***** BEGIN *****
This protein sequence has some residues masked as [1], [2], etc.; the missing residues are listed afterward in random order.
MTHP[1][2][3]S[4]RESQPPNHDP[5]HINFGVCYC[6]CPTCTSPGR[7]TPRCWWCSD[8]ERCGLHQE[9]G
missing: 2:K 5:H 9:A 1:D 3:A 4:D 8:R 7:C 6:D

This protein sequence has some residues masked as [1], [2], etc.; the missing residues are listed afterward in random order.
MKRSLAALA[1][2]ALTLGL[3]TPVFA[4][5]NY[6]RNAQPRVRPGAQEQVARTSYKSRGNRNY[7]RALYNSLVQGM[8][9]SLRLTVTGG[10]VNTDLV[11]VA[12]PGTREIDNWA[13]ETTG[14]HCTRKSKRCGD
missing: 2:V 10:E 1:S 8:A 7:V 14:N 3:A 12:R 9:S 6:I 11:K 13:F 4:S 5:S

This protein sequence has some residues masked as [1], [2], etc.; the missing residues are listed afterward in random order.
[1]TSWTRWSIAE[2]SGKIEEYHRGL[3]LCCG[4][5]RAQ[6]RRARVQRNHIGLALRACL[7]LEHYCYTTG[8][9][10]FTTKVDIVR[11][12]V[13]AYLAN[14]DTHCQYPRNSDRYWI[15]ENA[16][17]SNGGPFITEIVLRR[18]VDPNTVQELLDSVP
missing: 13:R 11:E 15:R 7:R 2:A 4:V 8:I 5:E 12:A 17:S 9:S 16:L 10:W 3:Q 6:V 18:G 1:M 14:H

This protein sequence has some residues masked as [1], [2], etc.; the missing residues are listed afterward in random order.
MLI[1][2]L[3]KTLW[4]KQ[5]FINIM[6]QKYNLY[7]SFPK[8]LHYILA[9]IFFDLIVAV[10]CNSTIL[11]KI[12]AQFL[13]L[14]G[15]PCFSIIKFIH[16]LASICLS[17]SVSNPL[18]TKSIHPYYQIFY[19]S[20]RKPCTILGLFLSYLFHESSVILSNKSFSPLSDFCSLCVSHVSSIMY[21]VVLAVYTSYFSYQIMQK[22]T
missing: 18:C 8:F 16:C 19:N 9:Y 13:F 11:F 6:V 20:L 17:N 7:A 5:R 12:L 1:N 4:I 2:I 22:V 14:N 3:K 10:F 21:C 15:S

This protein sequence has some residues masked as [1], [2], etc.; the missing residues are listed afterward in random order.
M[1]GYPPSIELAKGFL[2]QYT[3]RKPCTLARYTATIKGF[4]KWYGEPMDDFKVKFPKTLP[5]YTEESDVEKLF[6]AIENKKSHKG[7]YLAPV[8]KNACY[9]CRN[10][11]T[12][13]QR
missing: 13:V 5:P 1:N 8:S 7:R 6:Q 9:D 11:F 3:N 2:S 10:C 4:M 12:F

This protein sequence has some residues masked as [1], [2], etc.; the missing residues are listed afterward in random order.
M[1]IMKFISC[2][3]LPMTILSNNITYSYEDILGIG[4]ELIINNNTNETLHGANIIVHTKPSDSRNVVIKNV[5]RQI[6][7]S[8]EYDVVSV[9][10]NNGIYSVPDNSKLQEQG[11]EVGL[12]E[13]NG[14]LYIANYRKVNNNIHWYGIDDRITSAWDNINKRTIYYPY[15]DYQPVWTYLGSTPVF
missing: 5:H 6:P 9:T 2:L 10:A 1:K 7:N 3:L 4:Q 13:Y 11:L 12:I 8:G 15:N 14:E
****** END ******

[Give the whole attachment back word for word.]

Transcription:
This protein sequence has some residues masked as [1], [2], etc.; the missing residues are listed afterward in random order.
MTHP[1][2][3]S[4]RESQPPNHDP[5]HINFGVCYC[6]CPTCTSPGR[7]TPRCWWCSD[8]ERCGLHQE[9]G
missing: 2:K 5:H 9:A 1:D 3:A 4:D 8:R 7:C 6:D

This protein sequence has some residues masked as [1], [2], etc.; the missing residues are listed afterward in random order.
MKRSLAALA[1][2]ALTLGL[3]TPVFA[4][5]NY[6]RNAQPRVRPGAQEQVARTSYKSRGNRNY[7]RALYNSLVQGM[8][9]SLRLTVTGG[10]VNTDLV[11]VA[12]PGTREIDNWA[13]ETTG[14]HCTRKSKRCGD
missing: 2:V 10:E 1:S 8:A 7:V 14:N 3:A 12:R 9:S 6:I 11:K 13:F 4:S 5:S

This protein sequence has some residues masked as [1], [2], etc.; the missing residues are listed afterward in random order.
[1]TSWTRWSIAE[2]SGKIEEYHRGL[3]LCCG[4][5]RAQ[6]RRARVQRNHIGLALRACL[7]LEHYCYTTG[8][9][10]FTTKVDIVR[11][12]V[13]AYLAN[14]DTHCQYPRNSDRYWI[15]ENA[16][17]SNGGPFITEIVLRR[18]VDPNTVQELLDSVP
missing: 13:R 11:E 15:R 7:R 2:A 4:V 8:I 5:E 12:A 17:S 9:S 16:L 10:W 3:Q 6:V 18:G 1:M 14:H

This protein sequence has some residues masked as [1], [2], etc.; the missing residues are listed afterward in random order.
MLI[1][2]L[3]KTLW[4]KQ[5]FINIM[6]QKYNLY[7]SFPK[8]LHYILA[9]IFFDLIVAV[10]CNSTIL[11]KI[12]AQFL[13]L[14]G[15]PCFSIIKFIH[16]LASICLS[17]SVSNPL[18]TKSIHPYYQIFY[19]S[20]RKPCTILGLFLSYLFHESSVILSNKSFSPLSDFCSLCVSHVSSIMY[21]VVLAVYTSYFSYQIMQK[22]T
missing: 18:C 8:F 16:C 19:N 9:Y 13:F 11:F 6:V 20:L 17:N 7:A 5:R 12:L 1:N 4:I 2:I 22:V 14:N 3:K 10:F 21:C 15:S

This protein sequence has some residues masked as [1], [2], etc.; the missing residues are listed afterward in random order.
M[1]GYPPSIELAKGFL[2]QYT[3]RKPCTLARYTATIKGF[4]KWYGEPMDDFKVKFPKTLP[5]YTEESDVEKLF[6]AIENKKSHKG[7]YLAPV[8]KNACY[9]CRN[10][11]T[12][13]QR
missing: 13:V 5:P 1:N 8:S 7:R 6:Q 9:D 11:F 3:N 2:S 10:C 4:M 12:F

This protein sequence has some residues masked as [1], [2], etc.; the missing residues are listed afterward in random order.
M[1]IMKFISC[2][3]LPMTILSNNITYSYEDILGIG[4]ELIINNNTNETLHGANIIVHTKPSDSRNVVIKNV[5]RQI[6][7]S[8]EYDVVSV[9][10]NNGIYSVPDNSKLQEQG[11]EVGL[12]E[13]NG[14]LYIANYRKVNNNIHWYGIDDRITSAWDNINKRTIYYPY[15]DYQPVWTYLGSTPVF
missing: 5:H 6:P 9:T 2:L 10:A 1:K 7:N 3:L 4:Q 13:Y 11:L 12:I 8:G 15:N 14:E